Expert comment: “China market slump – it ain’t over yet”

7th January 2016

Jason Hollands, 
managing director
 at Tilney Bestinvest examines the market volatility engulfing China

For the second time this week we’ve seen another sharp, circa 7% decline, in Chinese domestic stock markets, once again forcing a suspension of trading under new “circuit breaker” mechanisms aimed to limit volatility.

This is likely to lead to further contagion on developed market exchanges, as it reinforces fears about the health of China and the wider ramifications for the global economy.

READ MORE: China suspends trading for the second time this week

In our view a Chinese hard landing, remains a serious possibility though we expect increasingly desperate measures to be taken to delay what may turn out to be inevitable.

These include interventions and controls on the stock market as well as the property market, interest rate cuts and most concerning of all for the global economy, further devaluation of China’s currency, the Yuan.

China’s share of global exports has never been higher at a time of declining world trade but it has sustained levels of capacity with companies simply discounting prices rather than allow a normal, healthy default cycle, meaning there is a real risk that it could choose to allow a significant devaluation of its currency to boost its export competitiveness and dump this capacity around the globe.

That has the potential to export a tsunami of disinflationary pressures and a further talk of “currency wars”.

Slowing global growth – with China at its epicentre – disinflationary pressures but continued high levels of government and consumer debt constraining consumption growth, combine to make for a cocktail of concerns in the outlook for 2016 which is why in the near term we think investors need to take tread with caution and be very selective on where they invest. Just “being in the market” won’t be good enough.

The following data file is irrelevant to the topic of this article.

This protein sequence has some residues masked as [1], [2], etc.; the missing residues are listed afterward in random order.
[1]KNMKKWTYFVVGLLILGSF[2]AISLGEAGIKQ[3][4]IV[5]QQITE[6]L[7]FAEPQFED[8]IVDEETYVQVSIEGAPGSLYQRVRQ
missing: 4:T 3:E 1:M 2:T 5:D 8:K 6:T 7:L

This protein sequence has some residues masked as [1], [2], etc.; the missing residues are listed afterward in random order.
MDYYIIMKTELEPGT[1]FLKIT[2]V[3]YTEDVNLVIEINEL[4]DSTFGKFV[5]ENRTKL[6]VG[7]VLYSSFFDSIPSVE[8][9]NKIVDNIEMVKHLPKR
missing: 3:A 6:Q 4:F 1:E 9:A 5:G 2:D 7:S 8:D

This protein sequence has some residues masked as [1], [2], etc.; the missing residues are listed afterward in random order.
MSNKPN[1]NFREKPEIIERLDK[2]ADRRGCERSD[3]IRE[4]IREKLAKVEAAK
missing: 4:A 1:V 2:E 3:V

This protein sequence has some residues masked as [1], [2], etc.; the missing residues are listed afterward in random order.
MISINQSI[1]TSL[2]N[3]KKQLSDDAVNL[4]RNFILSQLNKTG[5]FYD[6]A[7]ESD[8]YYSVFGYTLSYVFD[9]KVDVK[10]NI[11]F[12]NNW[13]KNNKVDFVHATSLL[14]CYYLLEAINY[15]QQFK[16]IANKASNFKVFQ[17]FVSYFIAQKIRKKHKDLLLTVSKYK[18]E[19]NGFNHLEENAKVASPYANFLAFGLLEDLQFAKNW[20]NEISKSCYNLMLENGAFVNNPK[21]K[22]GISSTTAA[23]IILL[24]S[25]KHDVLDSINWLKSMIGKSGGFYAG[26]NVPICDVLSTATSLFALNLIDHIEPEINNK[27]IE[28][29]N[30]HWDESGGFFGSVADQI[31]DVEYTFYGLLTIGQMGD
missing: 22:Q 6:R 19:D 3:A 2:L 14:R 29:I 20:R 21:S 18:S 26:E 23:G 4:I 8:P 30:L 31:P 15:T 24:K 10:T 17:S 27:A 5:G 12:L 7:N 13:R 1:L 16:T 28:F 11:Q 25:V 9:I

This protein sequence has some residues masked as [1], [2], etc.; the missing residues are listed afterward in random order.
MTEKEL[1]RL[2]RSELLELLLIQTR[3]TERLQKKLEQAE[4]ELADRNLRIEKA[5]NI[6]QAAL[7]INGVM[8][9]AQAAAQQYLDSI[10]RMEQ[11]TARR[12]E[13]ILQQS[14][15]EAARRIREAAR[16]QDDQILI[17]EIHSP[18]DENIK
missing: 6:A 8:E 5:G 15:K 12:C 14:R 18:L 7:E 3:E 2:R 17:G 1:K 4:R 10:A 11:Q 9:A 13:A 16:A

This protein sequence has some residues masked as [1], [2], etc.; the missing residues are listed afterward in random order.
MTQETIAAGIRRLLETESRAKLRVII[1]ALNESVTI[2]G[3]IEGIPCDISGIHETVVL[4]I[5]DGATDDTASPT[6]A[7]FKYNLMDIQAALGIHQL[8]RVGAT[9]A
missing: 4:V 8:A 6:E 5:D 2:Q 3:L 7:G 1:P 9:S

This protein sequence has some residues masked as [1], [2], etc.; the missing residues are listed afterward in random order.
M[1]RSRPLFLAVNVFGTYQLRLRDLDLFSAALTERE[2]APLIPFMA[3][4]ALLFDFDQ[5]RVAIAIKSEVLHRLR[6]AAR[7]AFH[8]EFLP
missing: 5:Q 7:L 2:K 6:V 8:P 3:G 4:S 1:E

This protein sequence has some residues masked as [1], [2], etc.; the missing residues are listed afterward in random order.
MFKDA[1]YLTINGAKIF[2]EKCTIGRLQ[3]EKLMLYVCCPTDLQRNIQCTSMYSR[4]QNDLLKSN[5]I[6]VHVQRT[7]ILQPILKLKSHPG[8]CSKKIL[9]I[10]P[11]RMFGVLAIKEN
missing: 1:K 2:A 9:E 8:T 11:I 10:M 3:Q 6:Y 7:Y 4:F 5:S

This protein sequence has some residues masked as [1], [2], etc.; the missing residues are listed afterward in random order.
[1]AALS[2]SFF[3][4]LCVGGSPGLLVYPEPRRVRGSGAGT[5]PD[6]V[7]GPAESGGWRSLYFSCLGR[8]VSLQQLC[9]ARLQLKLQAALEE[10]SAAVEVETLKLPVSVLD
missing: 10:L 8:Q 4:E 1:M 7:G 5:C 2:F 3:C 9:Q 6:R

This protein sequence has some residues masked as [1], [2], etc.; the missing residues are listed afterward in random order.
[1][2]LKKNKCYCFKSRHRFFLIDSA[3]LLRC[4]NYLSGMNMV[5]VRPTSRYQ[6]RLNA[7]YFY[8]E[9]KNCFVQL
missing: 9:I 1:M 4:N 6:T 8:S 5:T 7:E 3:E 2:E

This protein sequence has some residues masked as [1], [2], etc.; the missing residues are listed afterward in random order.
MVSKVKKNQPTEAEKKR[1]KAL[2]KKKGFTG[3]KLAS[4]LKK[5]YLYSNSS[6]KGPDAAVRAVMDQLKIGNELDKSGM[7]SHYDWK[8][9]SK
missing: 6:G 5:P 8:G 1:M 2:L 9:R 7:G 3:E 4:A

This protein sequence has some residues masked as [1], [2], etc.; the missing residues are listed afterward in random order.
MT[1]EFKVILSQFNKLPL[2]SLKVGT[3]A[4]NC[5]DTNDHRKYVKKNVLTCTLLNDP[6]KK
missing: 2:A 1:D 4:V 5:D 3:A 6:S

Across equity markets, we continue to favour those where the policy environment will remain pro-stimulus, notably Europe and Japan.

Both regions are already printing money but are nowhere near their target rates of inflation and therefore there is a real prospect of them stepping harder on the accelerator, which would support asset prices though the benefit to the real economy is questionable.

But we also think that in the current environment, investors should pay attention to absolute return funds which have a wider toolkit of instruments at their disposal to address volatility and are less exposed to directional movements in markets.

European equity funds we like include: Baring Europe Select (small/mid cap focus), Henderson European Focus (high conviction, unconstrained), Threadneedle European Select (quality growth) and for a fund which hedges the Euro currency exposure back to Sterling the Artemis European Opportunities Hedged fund.

Japanese equity picks include the Man GLG Japan Core Alpha fund (large cap value), CF Morant Wright Japan (mid-cap bias) and Schroder Tokyo (core).

Favoured absolute returns include two long/short strategies FP Argonaut Absolute Return (pan Europe) and Threadneedle UK Absolute Alpha; multi-strategy funds Invesco Perpetual Global Targeted Returns and Standard Life Global Absolute Return Strategies; and multi-asset absolute return fund JPM Multi-Asset Macro.

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